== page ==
Thankfully, the rise of Jose Ramirez began last year as well and when he’s on his got an electric FB and plus-plus changeup. That’s made it easier to stomach as I watch Javy Vazquez continue to spit the bit.

        Keep up the good work.

        DBest

        May 4, 2010 at 2:20 pm

  5. […] League site has some more info on Erik Olivo, who the Yankees signed for $300,000 last week, while Blogging About Baseball has a first-hand report from Jose Ramirez’s. Also, Mike Ashmore has a little Q&A with […]

  6. Hi Dylan –
    Yeah I was going to ask about Mack also but I didn’t want to overwhelm you by listing half the team to scout. lol

    That’s disappointing to hear about Higashioka but with our depth at catcher it’s bearable despite the big bonus he got.

    Perez’ numbers are very similar to Ramirez’ but he is also 5 yrs older so expectations are definitely tempered there.

    I’m most interested to hear about Stoneburner and Zolio. In addition to Jose Ramirez, I believe they are the best propspects we have down there given their ages.

    Is the SAL a big pitcher’s league or is generally even? Seems the RiverDogs starting pitchers are dominant with the exception of Sean Black.

    FishJam

    May 6, 2010 at 8:30 pm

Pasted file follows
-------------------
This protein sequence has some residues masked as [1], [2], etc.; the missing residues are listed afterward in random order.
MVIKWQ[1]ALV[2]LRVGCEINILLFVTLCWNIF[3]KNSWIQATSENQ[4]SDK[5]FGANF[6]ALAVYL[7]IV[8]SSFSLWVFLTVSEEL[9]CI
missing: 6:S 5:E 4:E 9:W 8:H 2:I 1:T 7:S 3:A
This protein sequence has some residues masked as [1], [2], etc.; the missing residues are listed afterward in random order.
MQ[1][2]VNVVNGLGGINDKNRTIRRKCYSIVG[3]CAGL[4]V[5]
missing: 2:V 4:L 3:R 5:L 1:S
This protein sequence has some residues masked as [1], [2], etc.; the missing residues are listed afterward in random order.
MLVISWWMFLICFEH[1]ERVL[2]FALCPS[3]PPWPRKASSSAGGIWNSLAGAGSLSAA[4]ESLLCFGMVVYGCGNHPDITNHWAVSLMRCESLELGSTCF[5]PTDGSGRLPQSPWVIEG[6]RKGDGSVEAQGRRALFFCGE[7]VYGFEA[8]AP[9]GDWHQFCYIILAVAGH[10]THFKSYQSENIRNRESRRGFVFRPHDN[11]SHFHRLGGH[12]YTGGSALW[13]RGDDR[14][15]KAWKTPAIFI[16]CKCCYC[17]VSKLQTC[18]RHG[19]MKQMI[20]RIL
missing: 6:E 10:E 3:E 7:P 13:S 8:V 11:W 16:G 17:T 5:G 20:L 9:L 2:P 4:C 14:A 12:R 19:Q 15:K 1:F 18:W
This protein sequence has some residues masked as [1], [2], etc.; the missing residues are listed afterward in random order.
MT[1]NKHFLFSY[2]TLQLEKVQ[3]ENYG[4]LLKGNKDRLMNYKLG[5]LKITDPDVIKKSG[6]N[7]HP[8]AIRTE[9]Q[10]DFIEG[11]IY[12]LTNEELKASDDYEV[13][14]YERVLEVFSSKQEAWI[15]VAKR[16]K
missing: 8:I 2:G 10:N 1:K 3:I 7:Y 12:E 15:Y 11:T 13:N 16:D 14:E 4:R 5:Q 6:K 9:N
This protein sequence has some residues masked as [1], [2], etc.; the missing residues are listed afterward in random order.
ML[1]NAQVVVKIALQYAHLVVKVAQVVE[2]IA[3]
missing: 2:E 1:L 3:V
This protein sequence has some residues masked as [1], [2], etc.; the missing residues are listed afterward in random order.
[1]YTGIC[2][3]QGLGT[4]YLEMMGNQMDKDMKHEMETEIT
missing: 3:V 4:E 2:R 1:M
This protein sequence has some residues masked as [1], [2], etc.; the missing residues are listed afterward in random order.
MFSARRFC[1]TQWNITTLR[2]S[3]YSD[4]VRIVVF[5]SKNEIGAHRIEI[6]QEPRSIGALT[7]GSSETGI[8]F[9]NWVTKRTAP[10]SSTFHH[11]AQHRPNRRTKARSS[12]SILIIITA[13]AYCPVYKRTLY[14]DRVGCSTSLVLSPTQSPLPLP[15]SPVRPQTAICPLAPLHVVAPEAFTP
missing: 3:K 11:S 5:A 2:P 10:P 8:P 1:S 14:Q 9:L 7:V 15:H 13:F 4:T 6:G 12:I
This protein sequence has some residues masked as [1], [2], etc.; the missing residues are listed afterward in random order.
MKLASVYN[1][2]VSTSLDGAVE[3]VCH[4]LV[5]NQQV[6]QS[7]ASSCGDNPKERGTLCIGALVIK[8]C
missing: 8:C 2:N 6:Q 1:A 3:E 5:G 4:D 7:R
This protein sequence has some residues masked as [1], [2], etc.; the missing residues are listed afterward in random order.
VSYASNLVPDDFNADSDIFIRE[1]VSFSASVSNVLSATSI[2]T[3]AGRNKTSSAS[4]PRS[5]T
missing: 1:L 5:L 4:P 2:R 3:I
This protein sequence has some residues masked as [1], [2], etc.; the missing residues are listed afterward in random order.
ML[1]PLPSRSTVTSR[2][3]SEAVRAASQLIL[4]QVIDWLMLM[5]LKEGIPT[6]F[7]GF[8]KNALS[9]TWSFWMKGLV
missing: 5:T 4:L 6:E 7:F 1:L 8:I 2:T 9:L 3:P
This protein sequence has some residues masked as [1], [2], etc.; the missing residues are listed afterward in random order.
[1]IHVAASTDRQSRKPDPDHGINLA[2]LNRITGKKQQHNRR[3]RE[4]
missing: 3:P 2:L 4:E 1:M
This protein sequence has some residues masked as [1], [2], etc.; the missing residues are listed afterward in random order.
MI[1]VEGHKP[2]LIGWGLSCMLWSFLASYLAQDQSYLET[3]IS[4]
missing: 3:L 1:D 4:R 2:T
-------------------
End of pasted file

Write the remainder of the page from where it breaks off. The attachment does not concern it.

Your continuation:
• Yeah, Higashioka really has looked awful through the first month. I’ll keep an eye out in the future though.

      It’s generally a pitcher’s league. A lot of the guys are so young that power hasn’t really developed. Sure, there’s a few guys that pace the league with homeruns, but there’s never any real huge power shows.

      dylansharek

      May 6, 2010 at 9:35 pm

  7. “Like Stoneburner, he’s (Mack) another native South Carolinian”

    Stoneburner is from Virginia who only went to school at Clemson.

    Also, Vizcaino was traded away in the Vazquez deal because he had a bad attitude AND Ramirez was a better pitcher. The Yankees like the change up more than the curve ball, and since Ramirez’ change was more advanced that Vizcaino’s, it was another reason they looked to trade Vizcaino.